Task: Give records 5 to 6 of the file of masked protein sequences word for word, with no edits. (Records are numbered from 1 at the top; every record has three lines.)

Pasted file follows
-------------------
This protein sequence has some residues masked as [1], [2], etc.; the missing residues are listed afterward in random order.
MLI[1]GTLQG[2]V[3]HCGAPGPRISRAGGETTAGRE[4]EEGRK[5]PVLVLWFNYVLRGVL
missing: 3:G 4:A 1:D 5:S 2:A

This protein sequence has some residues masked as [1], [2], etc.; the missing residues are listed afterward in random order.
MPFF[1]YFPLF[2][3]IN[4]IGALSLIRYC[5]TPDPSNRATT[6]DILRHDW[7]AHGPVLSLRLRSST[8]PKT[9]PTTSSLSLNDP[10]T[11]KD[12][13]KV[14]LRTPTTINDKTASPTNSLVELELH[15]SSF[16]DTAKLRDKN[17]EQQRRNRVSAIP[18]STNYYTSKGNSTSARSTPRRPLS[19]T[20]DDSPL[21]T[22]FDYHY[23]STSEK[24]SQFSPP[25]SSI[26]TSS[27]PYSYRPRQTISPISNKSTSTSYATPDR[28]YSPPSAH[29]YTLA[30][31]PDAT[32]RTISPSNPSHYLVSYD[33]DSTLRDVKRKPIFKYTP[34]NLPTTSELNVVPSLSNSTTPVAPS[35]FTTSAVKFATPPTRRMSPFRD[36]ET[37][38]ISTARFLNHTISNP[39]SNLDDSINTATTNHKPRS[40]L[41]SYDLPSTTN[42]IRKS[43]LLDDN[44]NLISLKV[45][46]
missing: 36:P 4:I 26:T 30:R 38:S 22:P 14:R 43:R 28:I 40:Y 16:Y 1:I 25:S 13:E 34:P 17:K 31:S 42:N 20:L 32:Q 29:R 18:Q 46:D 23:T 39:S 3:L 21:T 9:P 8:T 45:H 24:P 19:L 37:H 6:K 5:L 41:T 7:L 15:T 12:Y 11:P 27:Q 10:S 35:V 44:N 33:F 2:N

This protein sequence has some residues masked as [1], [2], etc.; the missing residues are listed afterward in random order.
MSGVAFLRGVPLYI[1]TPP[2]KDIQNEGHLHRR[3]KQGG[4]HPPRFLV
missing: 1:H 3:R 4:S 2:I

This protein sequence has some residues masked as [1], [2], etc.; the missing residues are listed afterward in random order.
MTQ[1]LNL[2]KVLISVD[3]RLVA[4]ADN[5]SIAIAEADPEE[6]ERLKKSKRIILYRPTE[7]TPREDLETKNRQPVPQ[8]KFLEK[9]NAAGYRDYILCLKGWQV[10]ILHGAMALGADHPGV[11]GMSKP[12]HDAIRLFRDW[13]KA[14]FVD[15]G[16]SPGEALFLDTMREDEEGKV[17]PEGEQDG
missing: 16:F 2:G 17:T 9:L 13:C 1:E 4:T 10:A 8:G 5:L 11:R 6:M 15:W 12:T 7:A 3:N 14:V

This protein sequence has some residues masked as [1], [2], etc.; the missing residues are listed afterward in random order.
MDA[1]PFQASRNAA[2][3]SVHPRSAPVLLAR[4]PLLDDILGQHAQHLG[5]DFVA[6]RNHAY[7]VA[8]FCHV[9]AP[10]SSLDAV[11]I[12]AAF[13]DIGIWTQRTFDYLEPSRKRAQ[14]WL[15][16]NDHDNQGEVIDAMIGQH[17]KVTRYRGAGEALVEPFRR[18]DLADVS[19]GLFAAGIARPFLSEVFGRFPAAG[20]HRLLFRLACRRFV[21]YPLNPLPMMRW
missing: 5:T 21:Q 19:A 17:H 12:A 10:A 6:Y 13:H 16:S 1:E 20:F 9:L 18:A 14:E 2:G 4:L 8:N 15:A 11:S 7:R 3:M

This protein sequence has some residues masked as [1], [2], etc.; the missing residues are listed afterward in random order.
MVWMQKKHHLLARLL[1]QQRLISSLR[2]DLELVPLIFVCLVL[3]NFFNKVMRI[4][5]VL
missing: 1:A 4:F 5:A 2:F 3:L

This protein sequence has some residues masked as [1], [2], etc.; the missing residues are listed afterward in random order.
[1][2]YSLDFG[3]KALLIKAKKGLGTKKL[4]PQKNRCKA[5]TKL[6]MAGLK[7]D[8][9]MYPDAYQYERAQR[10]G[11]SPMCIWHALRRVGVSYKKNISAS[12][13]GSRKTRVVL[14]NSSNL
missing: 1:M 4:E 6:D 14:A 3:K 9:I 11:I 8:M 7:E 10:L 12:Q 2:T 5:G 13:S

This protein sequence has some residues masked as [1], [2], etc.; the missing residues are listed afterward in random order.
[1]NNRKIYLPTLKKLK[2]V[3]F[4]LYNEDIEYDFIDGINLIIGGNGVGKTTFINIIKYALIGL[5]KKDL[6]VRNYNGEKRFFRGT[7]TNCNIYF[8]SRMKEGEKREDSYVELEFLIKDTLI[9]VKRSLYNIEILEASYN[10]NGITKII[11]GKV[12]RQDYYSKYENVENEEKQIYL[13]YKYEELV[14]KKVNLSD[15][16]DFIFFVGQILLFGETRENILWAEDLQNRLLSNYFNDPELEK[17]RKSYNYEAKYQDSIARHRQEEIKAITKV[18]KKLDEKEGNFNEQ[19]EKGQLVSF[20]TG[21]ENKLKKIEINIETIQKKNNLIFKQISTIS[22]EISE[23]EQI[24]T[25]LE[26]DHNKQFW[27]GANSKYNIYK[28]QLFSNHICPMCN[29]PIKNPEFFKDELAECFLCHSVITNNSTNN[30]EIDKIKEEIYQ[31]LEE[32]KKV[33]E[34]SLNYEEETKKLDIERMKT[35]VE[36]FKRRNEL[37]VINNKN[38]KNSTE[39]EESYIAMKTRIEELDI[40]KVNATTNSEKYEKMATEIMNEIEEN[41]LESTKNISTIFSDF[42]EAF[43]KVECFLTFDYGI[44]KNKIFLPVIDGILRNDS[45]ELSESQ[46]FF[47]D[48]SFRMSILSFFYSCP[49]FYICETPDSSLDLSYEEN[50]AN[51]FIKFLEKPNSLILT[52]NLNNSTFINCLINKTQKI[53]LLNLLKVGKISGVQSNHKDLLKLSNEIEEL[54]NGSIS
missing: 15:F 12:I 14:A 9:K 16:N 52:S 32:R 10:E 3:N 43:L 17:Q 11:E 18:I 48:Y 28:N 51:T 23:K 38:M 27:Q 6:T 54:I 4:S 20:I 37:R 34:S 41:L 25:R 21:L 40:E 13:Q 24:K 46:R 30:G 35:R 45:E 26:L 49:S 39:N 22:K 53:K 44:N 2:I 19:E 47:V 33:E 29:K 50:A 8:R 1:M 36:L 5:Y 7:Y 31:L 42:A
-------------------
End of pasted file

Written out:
This protein sequence has some residues masked as [1], [2], etc.; the missing residues are listed afterward in random order.
MDA[1]PFQASRNAA[2][3]SVHPRSAPVLLAR[4]PLLDDILGQHAQHLG[5]DFVA[6]RNHAY[7]VA[8]FCHV[9]AP[10]SSLDAV[11]I[12]AAF[13]DIGIWTQRTFDYLEPSRKRAQ[14]WL[15][16]NDHDNQGEVIDAMIGQH[17]KVTRYRGAGEALVEPFRR[18]DLADVS[19]GLFAAGIARPFLSEVFGRFPAAG[20]HRLLFRLACRRFV[21]YPLNPLPMMRW
missing: 5:T 21:Q 19:A 17:H 12:A 10:A 6:Y 13:H 16:S 1:E 20:F 9:L 18:A 14:E 2:G 4:L 8:N 15:A 11:S 7:R 3:M

This protein sequence has some residues masked as [1], [2], etc.; the missing residues are listed afterward in random order.
MVWMQKKHHLLARLL[1]QQRLISSLR[2]DLELVPLIFVCLVL[3]NFFNKVMRI[4][5]VL
missing: 1:A 4:F 5:A 2:F 3:L